Swinging with as much firepower as a vintage American muscle car, The Respectables get right into the groove of “That Girl” and impress upon anyone listening just how committed to the classic rock model they truly are. The subtly country “Wheel in My Hand” tosses some southern twang into its melting pot of melodies, and much like “18 Wheeler,” doesn’t stop sizzling no matter what volume we’re listening to it at. These three songs and eight others comprise the blistering new album The Power of Rock ‘N’ Roll, The Respectables’ first in ten years, and while they’re not glistening in pop polish, they’re definitely the smoothest work of the group so far.
If “That Girl” has the swing, “Give Some” has the missing sway, and uses it as a foundation for its brutally physical riffing. “Mardi Gras,” one of the more exotic tracks on the LP, bridges the first half of the record into the second without skipping a beat, and though it’s not as tenacious as the title track, it isn’t lacking in lyrical substance at all. The Power of Rock ‘N’ Roll is constructed with very diverse material, but it never feels like a haphazard mixtape.
“Highway 20” is a smart exhibition of the band’s terrific harmonizing as a group, and with “The Shotgun Seat,” makes for the most rhythmically intoxicating song on the album. “As Good as Love Gets” is, regrettably, sort of predictable percussively, but right next to it in “Oasis,” the jaded tone of the drums gets replaced with a surreal spaciness that lends to the introspective nature of the lyrics. “Limousine” is a little too stripped down for my taste, but it doesn’t feel out of place in this record at all. The Respectables had a decade to put this LP together, and you can tell that they spent plenty of time making sure that it was everything that it could be from both a musical and a production standpoint.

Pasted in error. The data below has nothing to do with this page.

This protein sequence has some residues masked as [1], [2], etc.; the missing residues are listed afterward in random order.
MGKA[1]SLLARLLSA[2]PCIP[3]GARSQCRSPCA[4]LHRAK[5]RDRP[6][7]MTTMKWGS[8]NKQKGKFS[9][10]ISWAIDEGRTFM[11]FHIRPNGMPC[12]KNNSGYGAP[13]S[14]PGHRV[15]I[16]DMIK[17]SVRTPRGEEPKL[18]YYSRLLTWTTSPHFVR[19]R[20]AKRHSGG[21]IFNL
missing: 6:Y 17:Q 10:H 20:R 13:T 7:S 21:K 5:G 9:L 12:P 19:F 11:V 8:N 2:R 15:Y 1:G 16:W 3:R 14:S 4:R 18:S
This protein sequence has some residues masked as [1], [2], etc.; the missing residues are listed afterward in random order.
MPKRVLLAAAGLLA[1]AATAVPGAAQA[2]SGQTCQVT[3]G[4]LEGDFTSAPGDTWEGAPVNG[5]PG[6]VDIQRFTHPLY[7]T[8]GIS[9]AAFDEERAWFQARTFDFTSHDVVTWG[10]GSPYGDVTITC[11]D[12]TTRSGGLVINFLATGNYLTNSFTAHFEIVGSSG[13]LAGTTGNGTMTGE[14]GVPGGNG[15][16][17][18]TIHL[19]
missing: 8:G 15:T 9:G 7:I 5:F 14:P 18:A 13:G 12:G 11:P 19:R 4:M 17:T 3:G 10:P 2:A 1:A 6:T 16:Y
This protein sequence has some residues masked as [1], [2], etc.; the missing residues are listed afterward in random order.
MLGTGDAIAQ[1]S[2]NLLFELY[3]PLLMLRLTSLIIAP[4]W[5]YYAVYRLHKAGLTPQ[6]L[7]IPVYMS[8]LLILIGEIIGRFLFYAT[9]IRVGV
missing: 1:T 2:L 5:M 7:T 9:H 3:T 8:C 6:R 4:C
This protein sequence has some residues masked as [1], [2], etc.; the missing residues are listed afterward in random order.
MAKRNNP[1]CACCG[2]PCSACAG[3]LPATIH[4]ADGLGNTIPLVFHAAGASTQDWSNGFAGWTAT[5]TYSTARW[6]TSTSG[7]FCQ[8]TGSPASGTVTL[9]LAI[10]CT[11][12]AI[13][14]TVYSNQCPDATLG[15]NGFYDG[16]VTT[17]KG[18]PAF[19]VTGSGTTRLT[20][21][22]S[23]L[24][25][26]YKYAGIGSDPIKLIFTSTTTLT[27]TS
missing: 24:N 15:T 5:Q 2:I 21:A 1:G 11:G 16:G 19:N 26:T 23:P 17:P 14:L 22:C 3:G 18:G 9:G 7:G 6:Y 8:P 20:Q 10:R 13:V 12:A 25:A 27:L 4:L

The Power of Rock ‘N’ Roll isn’t the only juggernaut in their discography, but I do think that it’s the most fluid and consistent release that The Respectables have chosen to share with us since forming so many years ago. The basslines are beefy, the guitars are crunchy where it counts, and as the music hypnotizes us with its seamless mix, the poetic narratives in the lyrics remind us of who these guys really are, underneath the hard-rocking persona that they’ve fashioned for themselves. To put it quite simply, The Power of Rock ‘N’ Roll is an identity record for this band, and it’s a worthwhile listen for curious indie fans looking for something fresh.